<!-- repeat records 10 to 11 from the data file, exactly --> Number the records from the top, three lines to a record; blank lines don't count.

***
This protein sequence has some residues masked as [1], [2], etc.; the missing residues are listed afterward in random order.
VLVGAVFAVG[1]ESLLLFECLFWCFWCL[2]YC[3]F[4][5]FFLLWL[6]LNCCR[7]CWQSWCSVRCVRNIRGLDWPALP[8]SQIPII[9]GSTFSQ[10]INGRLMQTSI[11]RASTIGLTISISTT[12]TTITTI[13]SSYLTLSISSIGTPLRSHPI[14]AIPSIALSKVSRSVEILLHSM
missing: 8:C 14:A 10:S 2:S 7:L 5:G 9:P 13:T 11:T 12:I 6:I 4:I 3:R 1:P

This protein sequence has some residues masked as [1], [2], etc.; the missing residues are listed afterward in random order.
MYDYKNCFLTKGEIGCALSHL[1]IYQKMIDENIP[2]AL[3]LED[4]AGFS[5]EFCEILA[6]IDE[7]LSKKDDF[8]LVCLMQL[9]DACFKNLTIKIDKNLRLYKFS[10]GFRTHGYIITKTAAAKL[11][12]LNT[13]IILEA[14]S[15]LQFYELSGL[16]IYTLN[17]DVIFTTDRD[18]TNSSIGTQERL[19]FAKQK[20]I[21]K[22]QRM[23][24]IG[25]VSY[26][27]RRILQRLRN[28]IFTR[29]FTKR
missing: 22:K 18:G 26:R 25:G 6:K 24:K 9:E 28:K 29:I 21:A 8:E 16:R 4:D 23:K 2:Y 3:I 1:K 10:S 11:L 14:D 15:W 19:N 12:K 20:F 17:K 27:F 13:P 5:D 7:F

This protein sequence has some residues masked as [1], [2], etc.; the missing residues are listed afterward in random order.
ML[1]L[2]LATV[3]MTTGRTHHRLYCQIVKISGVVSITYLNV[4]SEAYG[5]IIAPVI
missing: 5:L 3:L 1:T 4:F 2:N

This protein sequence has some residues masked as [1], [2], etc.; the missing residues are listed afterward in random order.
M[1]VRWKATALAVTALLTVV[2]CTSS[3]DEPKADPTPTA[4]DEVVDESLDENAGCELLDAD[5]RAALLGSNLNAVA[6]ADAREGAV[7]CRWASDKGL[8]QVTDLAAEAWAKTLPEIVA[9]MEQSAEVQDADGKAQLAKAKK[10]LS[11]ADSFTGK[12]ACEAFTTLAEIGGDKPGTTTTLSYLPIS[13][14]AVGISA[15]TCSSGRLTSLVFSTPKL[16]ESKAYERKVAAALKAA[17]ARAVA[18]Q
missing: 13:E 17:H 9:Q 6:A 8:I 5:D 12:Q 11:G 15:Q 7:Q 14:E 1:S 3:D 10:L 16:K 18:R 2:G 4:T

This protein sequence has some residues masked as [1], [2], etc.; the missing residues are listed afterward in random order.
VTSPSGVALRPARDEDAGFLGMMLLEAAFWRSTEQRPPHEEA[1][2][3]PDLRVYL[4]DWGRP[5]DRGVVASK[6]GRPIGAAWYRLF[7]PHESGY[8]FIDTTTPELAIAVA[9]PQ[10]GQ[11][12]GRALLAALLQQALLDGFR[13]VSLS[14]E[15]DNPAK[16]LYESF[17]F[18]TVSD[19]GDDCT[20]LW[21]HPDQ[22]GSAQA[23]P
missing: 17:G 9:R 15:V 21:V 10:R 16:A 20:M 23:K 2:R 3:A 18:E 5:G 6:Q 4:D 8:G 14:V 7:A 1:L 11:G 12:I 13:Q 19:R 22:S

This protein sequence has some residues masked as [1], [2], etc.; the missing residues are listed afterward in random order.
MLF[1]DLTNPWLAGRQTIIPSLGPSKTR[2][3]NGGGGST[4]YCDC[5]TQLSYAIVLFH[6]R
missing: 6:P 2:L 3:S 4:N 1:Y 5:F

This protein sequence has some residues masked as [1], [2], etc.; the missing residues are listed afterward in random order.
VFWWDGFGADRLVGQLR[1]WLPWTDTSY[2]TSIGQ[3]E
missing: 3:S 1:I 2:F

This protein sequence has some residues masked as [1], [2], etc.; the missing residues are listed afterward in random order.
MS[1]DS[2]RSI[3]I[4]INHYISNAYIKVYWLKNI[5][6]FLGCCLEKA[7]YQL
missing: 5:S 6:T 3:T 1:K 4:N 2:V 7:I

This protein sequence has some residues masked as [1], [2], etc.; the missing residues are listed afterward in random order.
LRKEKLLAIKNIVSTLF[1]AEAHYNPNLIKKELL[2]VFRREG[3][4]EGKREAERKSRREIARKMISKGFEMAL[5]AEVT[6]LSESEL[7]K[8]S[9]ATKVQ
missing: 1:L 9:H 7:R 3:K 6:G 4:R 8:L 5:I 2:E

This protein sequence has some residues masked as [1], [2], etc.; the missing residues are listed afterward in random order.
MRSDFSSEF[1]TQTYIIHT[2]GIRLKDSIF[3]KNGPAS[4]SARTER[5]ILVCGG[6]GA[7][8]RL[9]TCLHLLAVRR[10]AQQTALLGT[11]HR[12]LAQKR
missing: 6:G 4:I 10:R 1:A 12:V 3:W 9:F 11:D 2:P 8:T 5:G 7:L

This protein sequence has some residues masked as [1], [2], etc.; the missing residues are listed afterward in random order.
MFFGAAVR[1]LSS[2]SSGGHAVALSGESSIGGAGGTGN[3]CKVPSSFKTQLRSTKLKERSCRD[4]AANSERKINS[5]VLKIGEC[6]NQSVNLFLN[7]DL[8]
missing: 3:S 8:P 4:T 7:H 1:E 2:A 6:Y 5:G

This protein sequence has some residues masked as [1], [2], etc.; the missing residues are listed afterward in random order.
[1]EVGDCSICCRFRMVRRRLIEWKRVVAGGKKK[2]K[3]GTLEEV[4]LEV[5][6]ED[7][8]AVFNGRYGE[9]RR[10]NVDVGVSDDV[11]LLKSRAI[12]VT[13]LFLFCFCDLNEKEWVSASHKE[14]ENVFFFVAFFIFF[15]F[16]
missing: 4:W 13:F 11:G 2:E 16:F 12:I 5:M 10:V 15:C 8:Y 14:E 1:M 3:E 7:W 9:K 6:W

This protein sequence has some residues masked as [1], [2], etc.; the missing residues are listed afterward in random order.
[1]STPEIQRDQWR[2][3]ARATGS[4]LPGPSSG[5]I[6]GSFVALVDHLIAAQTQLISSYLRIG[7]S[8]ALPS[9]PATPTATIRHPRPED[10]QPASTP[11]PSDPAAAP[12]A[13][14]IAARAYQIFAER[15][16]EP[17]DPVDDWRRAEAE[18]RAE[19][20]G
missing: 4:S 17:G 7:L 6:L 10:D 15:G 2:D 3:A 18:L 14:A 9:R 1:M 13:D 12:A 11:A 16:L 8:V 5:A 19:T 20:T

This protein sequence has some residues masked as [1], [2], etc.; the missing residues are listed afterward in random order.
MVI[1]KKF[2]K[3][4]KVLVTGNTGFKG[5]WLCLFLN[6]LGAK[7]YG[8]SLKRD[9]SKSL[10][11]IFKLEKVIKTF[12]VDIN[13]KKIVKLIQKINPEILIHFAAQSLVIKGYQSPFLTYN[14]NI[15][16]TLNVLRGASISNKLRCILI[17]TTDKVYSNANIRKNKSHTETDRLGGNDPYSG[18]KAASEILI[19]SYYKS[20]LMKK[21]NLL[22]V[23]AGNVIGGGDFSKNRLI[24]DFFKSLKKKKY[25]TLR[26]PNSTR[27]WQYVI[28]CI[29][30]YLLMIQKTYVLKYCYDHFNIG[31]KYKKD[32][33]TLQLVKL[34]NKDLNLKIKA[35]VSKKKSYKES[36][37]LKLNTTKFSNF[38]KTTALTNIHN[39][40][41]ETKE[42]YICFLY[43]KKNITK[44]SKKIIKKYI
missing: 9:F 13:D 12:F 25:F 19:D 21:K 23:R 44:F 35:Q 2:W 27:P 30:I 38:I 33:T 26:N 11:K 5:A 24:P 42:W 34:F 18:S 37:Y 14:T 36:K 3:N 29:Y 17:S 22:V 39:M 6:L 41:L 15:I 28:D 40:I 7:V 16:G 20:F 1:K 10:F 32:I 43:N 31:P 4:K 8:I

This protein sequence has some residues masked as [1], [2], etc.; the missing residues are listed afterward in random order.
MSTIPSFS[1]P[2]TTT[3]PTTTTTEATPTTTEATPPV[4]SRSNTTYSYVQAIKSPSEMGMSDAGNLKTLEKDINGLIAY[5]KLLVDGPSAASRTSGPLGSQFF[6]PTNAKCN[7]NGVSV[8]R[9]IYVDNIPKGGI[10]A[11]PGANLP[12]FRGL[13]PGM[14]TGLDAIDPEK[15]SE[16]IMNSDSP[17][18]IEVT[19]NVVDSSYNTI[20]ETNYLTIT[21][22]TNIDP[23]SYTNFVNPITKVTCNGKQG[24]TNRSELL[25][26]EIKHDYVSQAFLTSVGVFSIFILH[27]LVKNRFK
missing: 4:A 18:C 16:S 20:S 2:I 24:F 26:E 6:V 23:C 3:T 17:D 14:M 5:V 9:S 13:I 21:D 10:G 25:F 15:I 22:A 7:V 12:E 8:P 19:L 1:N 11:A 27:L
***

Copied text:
This protein sequence has some residues masked as [1], [2], etc.; the missing residues are listed afterward in random order.
MRSDFSSEF[1]TQTYIIHT[2]GIRLKDSIF[3]KNGPAS[4]SARTER[5]ILVCGG[6]GA[7][8]RL[9]TCLHLLAVRR[10]AQQTALLGT[11]HR[12]LAQKR
missing: 6:G 4:I 10:R 1:A 12:V 3:W 9:F 11:D 2:P 8:T 5:G 7:L

This protein sequence has some residues masked as [1], [2], etc.; the missing residues are listed afterward in random order.
MFFGAAVR[1]LSS[2]SSGGHAVALSGESSIGGAGGTGN[3]CKVPSSFKTQLRSTKLKERSCRD[4]AANSERKINS[5]VLKIGEC[6]NQSVNLFLN[7]DL[8]
missing: 3:S 8:P 4:T 7:H 1:E 2:A 6:Y 5:G